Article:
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Covid-19 is changing FDI – but is it going to last?

Protectionism is slowly returning, particularly in Europe, as governments impose FDI screening to stop critical assets being bought on the cheap during the Covid-19 pandemic.

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The Covid-19 pandemic has diminished the flow of foreign direct investment (FDI) around the world. Now, the virus is set to alter the way in which FDI is thought about in general.

In early April, Chinese state-owned venture fund China Reform Holdings attempted to take over Imagination Technologies, a British software and semiconductors technology company.

The takeover was temporarily halted after UK Culture Secretary Oliver Dowen wrote to Imagination Technologies asking to meet its chairman in order to gather more information about the situation.

While Imagination Technologies is a well-known company in the West, lesser known players might not benefit from the same level of personal involvement from the authorities.

China carries on regardless

Even as cross-border dealmaking is dwindling as economies are hit by the coronavirus pandemic, China is there to pick up the pieces.

GlobalData estimates that Chinese companies have announced $9.9bn-worth of mergers and acquisitions (M&A) and $4.5bn-worth of investment deals in January to April alone.

Most of the money has gone to Hong Kong, the US and Canada as well as the EU.

“Chinese companies’ acquisitions of distressed foreign assets at much cheaper prices during the Covid-19 pandemic remains an area of concern, with governments across several countries tightening their FDI policies,” says GlobalData lead analyst Aurojyoti Bose.

The EU has been a popular target for Chinese money for several years. A report from Rhodium Group and the Mercator Institute for China Studies noted that, in 2019, northern Europe had joined the ‘Big Three’ traditional destinations for Chinese investors: the UK, Germany and France.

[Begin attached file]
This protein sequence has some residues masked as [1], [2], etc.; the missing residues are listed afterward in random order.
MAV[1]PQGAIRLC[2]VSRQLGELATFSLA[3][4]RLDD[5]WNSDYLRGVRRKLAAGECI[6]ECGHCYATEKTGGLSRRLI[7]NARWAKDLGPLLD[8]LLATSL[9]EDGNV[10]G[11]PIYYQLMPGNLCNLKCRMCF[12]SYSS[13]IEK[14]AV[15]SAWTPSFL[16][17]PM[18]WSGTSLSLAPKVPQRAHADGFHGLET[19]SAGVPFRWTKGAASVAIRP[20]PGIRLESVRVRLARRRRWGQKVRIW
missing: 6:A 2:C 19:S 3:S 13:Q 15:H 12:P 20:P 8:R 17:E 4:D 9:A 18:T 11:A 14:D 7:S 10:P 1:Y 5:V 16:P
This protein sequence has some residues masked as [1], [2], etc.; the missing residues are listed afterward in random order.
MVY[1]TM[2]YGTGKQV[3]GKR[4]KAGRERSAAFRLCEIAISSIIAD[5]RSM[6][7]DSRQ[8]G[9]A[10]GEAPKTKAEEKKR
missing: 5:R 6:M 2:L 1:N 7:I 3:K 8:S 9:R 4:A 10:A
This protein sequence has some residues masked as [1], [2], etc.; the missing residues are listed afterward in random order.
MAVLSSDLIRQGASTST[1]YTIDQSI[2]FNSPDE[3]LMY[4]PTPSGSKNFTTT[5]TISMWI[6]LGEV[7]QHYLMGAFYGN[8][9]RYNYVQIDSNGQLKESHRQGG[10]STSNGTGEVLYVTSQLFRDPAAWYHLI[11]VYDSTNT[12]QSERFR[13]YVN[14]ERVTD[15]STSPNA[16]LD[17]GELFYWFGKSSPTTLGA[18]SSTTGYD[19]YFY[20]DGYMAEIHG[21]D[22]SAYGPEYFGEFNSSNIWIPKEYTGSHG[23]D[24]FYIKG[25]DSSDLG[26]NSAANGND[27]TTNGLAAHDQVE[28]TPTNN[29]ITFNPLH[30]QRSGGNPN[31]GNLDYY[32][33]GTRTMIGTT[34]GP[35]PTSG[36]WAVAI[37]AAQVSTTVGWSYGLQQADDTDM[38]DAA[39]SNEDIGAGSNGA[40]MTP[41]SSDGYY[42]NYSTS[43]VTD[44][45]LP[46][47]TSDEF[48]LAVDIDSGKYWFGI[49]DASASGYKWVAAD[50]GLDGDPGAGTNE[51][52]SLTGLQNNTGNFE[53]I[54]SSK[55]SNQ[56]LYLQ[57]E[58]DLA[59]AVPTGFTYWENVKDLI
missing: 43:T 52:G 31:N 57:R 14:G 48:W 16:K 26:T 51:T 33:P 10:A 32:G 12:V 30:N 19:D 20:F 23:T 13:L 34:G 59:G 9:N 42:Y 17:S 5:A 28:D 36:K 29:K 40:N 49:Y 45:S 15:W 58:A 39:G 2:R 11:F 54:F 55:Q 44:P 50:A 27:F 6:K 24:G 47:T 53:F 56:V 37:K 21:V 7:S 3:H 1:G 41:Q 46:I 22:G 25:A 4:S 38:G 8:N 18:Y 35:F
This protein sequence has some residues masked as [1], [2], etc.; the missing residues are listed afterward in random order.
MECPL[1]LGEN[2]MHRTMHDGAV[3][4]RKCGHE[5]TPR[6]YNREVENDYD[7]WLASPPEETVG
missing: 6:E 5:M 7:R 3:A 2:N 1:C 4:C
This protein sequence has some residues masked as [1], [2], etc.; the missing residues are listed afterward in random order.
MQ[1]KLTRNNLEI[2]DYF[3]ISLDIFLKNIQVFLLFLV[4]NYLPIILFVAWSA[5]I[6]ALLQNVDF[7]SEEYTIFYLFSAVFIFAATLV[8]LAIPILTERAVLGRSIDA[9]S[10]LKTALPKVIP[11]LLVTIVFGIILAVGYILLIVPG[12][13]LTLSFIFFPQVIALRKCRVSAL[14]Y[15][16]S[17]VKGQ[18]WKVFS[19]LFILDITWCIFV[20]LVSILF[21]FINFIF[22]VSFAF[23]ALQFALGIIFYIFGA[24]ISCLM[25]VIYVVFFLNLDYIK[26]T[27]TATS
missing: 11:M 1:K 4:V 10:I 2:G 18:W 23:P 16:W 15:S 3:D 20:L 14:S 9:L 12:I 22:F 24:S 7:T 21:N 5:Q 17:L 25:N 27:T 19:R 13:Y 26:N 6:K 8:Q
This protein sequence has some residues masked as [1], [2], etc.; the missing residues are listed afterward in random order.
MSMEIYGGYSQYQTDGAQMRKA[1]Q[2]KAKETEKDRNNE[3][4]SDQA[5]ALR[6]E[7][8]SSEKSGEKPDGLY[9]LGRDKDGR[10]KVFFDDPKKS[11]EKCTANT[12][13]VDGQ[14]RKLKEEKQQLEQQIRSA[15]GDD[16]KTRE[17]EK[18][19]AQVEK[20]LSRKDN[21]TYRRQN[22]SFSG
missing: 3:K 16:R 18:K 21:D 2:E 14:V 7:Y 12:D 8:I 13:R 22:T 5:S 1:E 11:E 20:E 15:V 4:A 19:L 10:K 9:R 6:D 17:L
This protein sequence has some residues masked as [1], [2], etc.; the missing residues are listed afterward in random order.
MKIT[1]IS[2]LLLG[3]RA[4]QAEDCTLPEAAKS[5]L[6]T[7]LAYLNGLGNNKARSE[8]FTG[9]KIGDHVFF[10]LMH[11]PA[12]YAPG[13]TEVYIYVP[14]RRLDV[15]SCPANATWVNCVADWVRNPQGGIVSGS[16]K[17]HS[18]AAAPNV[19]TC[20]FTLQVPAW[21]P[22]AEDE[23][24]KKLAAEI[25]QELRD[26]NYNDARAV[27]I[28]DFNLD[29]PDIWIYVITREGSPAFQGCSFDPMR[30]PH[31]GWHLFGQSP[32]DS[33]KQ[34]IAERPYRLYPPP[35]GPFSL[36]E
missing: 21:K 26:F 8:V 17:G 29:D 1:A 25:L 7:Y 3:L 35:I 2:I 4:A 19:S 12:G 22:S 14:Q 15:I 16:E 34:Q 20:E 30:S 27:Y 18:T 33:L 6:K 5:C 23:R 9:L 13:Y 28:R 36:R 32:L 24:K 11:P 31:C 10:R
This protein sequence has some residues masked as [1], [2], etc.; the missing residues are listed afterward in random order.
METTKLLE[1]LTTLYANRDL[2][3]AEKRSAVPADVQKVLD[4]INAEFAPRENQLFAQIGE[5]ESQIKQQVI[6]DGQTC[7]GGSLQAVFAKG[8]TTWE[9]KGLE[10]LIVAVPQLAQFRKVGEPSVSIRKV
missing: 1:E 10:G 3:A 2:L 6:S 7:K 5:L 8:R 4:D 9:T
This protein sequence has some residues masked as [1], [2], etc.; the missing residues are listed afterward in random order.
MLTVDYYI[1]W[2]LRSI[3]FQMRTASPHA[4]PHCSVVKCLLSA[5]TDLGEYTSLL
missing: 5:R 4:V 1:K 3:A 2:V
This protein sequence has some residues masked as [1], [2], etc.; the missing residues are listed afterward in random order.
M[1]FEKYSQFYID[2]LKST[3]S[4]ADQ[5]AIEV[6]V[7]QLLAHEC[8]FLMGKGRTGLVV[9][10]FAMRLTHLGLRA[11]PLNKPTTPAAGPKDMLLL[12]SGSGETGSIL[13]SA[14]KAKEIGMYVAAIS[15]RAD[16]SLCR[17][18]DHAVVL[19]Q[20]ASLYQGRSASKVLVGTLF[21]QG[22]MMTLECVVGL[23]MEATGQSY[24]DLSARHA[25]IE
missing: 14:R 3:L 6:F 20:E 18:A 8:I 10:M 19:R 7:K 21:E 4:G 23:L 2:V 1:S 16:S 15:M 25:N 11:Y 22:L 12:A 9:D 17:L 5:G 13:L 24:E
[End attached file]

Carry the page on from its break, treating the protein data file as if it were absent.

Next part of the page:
Brussels was looking into ways of curbing foreign investment from state-owned funds well before the coronavirus outbreak.

Margrethe Vestager, executive vice-president of the European Commission and European commissioner for competition, was examining ways to block unfair competition from non-EU state-owned enterprises in 2019. The commissioner praised a Dutch proposal that would allow the European Commission to intervene when foreign state-owned firms were deemed to be distorting competition.

It is not just Chinese firms that are in a good position to invest. Gulf funds are also reportedly among those shopping for assets in the US, Europe and China that they can buy on the cheap.

Protectionism creeps back in

Despite the G7 commitment to support global trade and investment during the coronavirus pandemic, the European Commission tightened guidelines on FDI in early March to “protect critical assets, notably in areas such as health, medical research, biotechnology and infrastructures”.

In a statement to the press, President of the European Commission Ursula von der Leyen said: “The EU is and will remain an open market for FDI – but this openness is not unconditional.”

It is not difficult to understand who the EU is afraid of when it wants its member states to protect their critical assets. Indeed, Vestager urged European countries to block Chinese takeovers, saying that “people are more than welcome to come do business in Europe but not to do that with unfair competitive means”.

Germany approved changes to its foreign investment protocols on 8 April, after ministers warned that German companies could become targets of hostile takeovers by foreign investors. The German Government now reserves the right to intervene earlier and at a lower threshold when it believes there is a risk of non-EU firms interfering with public order and security.

The move did not come as a surprise. CureVac, a German pharmaceutical company developing a coronavirus vaccine, was reported to be in talks with US President Donald Trump about relocating its operations to the US in exchange for financial incentives.